Baldor has supplied Ethernet Powerlink technology and servo motors to Modra Technology, enabling the company's carpet sample machines to produce samples in 20 minutes rather than a day or more.
Modra Technology, a specialist manufacturer of carpet sample machines, has chosen to use Powerlink technology from Baldor for the basis of the motion control system on its innovative Mtuft range of machines. By using this deterministic networking technology for real-time multi-axis synchronisation, Mtuft machines are said to set a new industry standard for speed, accuracy and flexibility. They can produce a new tufted carpet sample in just 20 minutes, including setup time – a task which takes at least a day on conventional carpet sample machines or on production machines.
Modra Technology is a world leader in the design, manufacture and supply of carpet sample machines. Founded in 1991, the company initially produced error-detecting sensors for increasing the efficiency of Axminster looms. During the course of this work it identified the need for product development machines for carpet designers and manufacturers. At that time, carpet samples were either produced by hand, which is a very slow process, or by using volume production machines, which is expensive and disruptive.
Modra Technology's first machine, known as the Kibby, was designed to produce high-quality samples of Axminster and woven carpets, and is a worldwide success; to date, the company has sold over 150 units in 24 countries. The latest, fourth-generation versions of these machines can accommodate very high needle insertion rates of five per second and are capable of producing a complete 500 x 500mm sample of Axminster carpet in just over one hour.
When it came to developing a machine to produce samples of tufted carpet, Modra Technology initiated the Mtuft project and set itself some ambitious design goals. Foremost among these was the need for a design that would be flexible enough to simulate as wide a range of carpet production machines as possible in order that the samples would provide an accurate representation of the finished carpets produced by various manufacturers' machines. To this end, the company chose to use an all-servo design, with a sophisticated control system based on Baldor's Ethernet Powerlink products.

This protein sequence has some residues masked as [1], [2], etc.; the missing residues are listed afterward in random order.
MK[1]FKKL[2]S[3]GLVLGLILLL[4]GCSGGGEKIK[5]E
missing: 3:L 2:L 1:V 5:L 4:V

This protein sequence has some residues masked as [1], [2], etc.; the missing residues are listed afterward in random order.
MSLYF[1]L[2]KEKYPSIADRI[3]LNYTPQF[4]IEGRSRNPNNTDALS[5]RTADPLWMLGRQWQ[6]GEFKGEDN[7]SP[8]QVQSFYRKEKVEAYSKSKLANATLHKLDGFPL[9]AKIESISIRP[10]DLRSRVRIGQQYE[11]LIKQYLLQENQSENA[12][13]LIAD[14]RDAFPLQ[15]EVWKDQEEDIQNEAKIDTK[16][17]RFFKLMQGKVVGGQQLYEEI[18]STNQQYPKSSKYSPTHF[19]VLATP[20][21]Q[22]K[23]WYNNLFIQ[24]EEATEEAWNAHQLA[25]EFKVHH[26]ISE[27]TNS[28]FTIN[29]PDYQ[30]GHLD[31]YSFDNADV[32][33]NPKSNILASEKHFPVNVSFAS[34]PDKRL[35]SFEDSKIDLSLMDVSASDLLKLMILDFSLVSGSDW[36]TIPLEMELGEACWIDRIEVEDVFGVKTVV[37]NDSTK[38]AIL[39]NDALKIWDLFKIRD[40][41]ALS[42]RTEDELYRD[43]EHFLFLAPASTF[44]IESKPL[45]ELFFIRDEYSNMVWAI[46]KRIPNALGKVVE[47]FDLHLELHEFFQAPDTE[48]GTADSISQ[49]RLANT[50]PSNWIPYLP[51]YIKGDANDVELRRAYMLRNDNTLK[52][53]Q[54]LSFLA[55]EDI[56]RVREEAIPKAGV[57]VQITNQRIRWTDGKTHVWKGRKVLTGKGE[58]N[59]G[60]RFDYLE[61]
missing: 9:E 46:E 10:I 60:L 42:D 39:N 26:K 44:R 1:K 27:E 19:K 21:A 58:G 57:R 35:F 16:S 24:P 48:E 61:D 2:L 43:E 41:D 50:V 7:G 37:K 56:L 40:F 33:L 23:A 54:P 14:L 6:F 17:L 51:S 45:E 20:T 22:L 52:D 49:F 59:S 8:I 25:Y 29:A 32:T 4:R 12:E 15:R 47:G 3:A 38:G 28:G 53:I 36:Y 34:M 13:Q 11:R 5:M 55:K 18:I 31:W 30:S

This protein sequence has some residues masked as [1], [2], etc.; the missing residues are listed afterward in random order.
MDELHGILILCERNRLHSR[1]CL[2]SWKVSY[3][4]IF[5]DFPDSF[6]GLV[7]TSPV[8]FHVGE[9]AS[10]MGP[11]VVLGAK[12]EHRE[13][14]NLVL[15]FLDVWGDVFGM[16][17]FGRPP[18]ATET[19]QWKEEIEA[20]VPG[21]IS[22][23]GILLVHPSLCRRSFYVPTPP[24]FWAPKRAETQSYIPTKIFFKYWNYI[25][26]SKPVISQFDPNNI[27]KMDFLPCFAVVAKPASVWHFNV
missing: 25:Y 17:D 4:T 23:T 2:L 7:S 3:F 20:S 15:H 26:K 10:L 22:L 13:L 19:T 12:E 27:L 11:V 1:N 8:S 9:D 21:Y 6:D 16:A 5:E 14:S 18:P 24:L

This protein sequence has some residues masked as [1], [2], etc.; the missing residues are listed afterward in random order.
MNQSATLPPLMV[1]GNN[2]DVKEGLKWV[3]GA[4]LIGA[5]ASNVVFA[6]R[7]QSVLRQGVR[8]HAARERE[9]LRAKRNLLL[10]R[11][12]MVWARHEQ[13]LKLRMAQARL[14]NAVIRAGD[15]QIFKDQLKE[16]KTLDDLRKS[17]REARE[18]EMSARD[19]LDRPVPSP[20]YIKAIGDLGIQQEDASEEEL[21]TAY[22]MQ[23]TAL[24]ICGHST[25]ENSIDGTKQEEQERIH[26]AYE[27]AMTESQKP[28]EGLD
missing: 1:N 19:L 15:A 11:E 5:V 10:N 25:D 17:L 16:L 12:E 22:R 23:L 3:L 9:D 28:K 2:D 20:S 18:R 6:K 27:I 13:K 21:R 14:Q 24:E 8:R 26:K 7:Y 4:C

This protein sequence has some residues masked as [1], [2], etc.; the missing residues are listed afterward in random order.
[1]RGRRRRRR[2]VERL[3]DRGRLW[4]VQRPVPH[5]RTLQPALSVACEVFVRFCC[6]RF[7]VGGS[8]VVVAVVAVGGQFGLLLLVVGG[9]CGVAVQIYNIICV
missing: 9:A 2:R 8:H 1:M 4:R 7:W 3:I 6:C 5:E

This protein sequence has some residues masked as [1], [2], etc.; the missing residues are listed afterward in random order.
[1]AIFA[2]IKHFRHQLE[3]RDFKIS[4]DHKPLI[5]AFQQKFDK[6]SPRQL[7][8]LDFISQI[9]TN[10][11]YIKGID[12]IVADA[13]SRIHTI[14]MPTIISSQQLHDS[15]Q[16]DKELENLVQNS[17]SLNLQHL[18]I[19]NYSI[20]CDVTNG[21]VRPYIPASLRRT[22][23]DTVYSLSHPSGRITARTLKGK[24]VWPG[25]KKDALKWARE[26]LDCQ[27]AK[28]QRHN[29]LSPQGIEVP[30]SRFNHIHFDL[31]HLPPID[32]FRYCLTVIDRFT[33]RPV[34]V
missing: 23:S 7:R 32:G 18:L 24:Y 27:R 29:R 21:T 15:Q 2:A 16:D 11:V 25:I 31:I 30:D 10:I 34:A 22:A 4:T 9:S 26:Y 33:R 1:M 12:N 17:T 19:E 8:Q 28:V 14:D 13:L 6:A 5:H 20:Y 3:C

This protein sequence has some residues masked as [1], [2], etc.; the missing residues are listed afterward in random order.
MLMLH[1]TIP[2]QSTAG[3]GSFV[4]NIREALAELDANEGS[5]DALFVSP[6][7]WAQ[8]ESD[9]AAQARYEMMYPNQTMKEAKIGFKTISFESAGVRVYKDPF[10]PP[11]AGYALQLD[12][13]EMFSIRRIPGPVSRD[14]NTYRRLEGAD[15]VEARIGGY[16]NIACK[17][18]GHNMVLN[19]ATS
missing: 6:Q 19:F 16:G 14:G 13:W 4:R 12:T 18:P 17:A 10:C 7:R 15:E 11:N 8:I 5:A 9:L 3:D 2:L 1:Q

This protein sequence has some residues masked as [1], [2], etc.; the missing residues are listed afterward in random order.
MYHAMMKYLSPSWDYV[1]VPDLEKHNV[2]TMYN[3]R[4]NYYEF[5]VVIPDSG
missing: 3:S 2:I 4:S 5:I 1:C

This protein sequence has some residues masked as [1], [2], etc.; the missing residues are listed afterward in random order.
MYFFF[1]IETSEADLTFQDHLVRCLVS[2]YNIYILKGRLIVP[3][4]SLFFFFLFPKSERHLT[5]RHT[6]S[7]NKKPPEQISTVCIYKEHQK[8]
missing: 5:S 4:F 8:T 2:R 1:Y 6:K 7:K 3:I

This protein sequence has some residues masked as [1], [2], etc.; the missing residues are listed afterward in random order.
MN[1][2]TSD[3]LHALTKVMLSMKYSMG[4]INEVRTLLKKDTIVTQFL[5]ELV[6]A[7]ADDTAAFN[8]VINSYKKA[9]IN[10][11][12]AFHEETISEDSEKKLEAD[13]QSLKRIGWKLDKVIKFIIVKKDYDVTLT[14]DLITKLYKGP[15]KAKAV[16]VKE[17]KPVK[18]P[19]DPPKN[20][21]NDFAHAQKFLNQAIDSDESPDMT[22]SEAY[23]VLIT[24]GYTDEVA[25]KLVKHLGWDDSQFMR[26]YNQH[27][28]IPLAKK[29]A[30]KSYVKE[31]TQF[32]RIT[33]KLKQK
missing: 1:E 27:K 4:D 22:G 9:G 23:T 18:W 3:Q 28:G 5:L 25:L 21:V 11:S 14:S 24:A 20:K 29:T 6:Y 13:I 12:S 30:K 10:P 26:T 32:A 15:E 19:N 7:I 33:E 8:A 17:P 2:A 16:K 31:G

Tim Modra, Managing Director of Modra Technology, states: "Complex, high-speed, multi-axis applications such as this traditionally involve a huge amount of wiring – mainly on the control side, and especially for encoder feedback. Obviously, over the years we have been keeping an eye on trends in decentralized motion control and various strategies to help reduce the amount of machine wiring, but we had dismissed non-deterministic Ethernet as being unsuitable for critical real-time automation control purposes. So when Baldor launched its Ethernet-based motion controller and servos, which are designed specifically to overcome the real-time data transmission limitations of standard Ethernet but still use standard Ethernet cable between the controller and the drives, we were keen to try them out."
By managing message exchanges in a precise and defined sequence to ensure that only one node communicates at any one time, Powerlink adds determinism to Ethernet communications – the protocol guarantees that all time-critical data is transferred within configurable, isochronous bus cycles. This prevents the type of data collisions associated with standard Ethernet and dispenses with the need for bus arbitration schemes, thereby reducing data transmission time overheads significantly.
Pneumatic and electric technologies